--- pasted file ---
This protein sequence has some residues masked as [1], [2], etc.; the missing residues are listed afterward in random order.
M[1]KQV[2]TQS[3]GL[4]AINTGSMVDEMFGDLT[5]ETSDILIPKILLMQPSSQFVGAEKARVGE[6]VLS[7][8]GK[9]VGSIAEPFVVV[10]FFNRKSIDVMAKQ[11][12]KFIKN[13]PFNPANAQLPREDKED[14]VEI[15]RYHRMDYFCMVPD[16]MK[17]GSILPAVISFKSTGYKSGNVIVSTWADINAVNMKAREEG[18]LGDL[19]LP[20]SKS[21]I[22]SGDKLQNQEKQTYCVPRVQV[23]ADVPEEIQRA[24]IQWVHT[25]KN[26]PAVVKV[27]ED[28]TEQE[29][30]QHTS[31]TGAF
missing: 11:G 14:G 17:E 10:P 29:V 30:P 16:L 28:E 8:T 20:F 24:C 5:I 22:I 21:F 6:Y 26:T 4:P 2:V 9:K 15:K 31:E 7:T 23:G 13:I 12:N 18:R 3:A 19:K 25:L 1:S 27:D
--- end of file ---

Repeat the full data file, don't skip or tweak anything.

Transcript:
This protein sequence has some residues masked as [1], [2], etc.; the missing residues are listed afterward in random order.
M[1]KQV[2]TQS[3]GL[4]AINTGSMVDEMFGDLT[5]ETSDILIPKILLMQPSSQFVGAEKARVGE[6]VLS[7][8]GK[9]VGSIAEPFVVV[10]FFNRKSIDVMAKQ[11][12]KFIKN[13]PFNPANAQLPREDKED[14]VEI[15]RYHRMDYFCMVPD[16]MK[17]GSILPAVISFKSTGYKSGNVIVSTWADINAVNMKAREEG[18]LGDL[19]LP[20]SKS[21]I[22]SGDKLQNQEKQTYCVPRVQV[23]ADVPEEIQRA[24]IQWVHT[25]KN[26]PAVVKV[27]ED[28]TEQE[29][30]QHTS[31]TGAF
missing: 11:G 14:G 17:E 10:P 29:V 30:P 16:L 28:E 8:T 20:F 24:C 5:I 22:I 21:F 6:Y 26:T 4:P 2:V 9:K 15:K 31:E 7:T 23:G 13:I 12:N 18:R 3:A 19:K 25:L 1:S 27:D